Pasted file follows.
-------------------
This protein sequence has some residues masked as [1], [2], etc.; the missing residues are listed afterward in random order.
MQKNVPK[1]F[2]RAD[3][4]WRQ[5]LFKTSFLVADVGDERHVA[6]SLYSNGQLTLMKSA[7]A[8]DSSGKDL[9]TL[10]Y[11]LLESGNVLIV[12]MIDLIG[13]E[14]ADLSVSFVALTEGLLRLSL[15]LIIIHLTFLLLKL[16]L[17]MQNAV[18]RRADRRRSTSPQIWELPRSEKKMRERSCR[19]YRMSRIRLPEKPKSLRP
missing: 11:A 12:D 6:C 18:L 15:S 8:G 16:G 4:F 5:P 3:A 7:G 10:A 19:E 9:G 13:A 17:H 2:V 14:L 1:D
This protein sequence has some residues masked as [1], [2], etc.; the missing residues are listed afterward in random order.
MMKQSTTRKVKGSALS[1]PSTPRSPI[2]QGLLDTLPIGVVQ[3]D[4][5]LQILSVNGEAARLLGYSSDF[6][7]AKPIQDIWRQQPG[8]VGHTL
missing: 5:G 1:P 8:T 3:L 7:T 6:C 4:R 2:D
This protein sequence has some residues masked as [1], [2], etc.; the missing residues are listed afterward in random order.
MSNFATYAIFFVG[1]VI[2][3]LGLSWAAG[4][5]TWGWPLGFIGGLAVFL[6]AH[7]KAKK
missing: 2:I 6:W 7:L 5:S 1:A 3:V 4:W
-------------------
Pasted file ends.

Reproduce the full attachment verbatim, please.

This protein sequence has some residues masked as [1], [2], etc.; the missing residues are listed afterward in random order.
MQKNVPK[1]F[2]RAD[3][4]WRQ[5]LFKTSFLVADVGDERHVA[6]SLYSNGQLTLMKSA[7]A[8]DSSGKDL[9]TL[10]Y[11]LLESGNVLIV[12]MIDLIG[13]E[14]ADLSVSFVALTEGLLRLSL[15]LIIIHLTFLLLKL[16]L[17]MQNAV[18]RRADRRRSTSPQIWELPRSEKKMRERSCR[19]YRMSRIRLPEKPKSLRP
missing: 11:A 12:D 6:C 18:L 15:S 8:G 16:G 4:F 5:P 3:A 7:G 10:A 19:E 9:G 13:A 17:H 2:V 14:L 1:D
This protein sequence has some residues masked as [1], [2], etc.; the missing residues are listed afterward in random order.
MMKQSTTRKVKGSALS[1]PSTPRSPI[2]QGLLDTLPIGVVQ[3]D[4][5]LQILSVNGEAARLLGYSSDF[6][7]AKPIQDIWRQQPG[8]VGHTL
missing: 5:G 1:P 8:T 3:L 7:T 6:C 4:R 2:D
This protein sequence has some residues masked as [1], [2], etc.; the missing residues are listed afterward in random order.
MSNFATYAIFFVG[1]VI[2][3]LGLSWAAG[4][5]TWGWPLGFIGGLAVFL[6]AH[7]KAKK
missing: 2:I 6:W 7:L 5:S 1:A 3:V 4:W